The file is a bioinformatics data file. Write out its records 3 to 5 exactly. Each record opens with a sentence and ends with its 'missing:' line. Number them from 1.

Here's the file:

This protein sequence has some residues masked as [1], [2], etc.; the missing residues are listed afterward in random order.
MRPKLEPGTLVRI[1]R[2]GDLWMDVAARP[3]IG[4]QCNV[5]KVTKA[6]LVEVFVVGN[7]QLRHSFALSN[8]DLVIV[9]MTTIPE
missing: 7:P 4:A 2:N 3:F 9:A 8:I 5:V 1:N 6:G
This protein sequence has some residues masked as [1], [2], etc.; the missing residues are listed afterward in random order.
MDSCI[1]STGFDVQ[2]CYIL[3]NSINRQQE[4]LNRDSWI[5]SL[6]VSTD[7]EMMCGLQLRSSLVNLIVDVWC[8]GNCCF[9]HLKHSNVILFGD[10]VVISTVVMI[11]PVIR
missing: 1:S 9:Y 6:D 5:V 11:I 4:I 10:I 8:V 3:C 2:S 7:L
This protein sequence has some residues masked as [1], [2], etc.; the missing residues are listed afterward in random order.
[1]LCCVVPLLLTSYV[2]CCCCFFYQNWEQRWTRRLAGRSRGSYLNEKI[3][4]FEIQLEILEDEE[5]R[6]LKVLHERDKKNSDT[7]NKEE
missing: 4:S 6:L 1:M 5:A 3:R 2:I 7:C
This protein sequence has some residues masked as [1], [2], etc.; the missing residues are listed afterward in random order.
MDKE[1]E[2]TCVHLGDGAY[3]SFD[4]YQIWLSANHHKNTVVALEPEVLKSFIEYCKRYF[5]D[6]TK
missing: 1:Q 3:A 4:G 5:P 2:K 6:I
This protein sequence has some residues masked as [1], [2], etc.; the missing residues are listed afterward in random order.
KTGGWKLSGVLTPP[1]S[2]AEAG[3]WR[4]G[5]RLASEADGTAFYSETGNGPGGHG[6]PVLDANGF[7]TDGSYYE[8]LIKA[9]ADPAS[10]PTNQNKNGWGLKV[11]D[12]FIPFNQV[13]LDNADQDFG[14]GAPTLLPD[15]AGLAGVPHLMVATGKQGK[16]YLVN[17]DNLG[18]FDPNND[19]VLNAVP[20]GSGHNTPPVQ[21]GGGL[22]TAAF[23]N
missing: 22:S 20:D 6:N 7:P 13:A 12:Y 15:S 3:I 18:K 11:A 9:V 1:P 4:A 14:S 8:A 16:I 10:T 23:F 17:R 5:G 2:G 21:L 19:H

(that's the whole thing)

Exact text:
This protein sequence has some residues masked as [1], [2], etc.; the missing residues are listed afterward in random order.
[1]LCCVVPLLLTSYV[2]CCCCFFYQNWEQRWTRRLAGRSRGSYLNEKI[3][4]FEIQLEILEDEE[5]R[6]LKVLHERDKKNSDT[7]NKEE
missing: 4:S 6:L 1:M 5:A 3:R 2:I 7:C
This protein sequence has some residues masked as [1], [2], etc.; the missing residues are listed afterward in random order.
MDKE[1]E[2]TCVHLGDGAY[3]SFD[4]YQIWLSANHHKNTVVALEPEVLKSFIEYCKRYF[5]D[6]TK
missing: 1:Q 3:A 4:G 5:P 2:K 6:I
This protein sequence has some residues masked as [1], [2], etc.; the missing residues are listed afterward in random order.
KTGGWKLSGVLTPP[1]S[2]AEAG[3]WR[4]G[5]RLASEADGTAFYSETGNGPGGHG[6]PVLDANGF[7]TDGSYYE[8]LIKA[9]ADPAS[10]PTNQNKNGWGLKV[11]D[12]FIPFNQV[13]LDNADQDFG[14]GAPTLLPD[15]AGLAGVPHLMVATGKQGK[16]YLVN[17]DNLG[18]FDPNND[19]VLNAVP[20]GSGHNTPPVQ[21]GGGL[22]TAAF[23]N
missing: 22:S 20:D 6:N 7:P 13:A 12:Y 15:S 3:I 18:K 11:A 9:V 1:P 4:A 14:S 8:A 16:I 10:T 23:F 17:R 5:G 2:G 21:L 19:H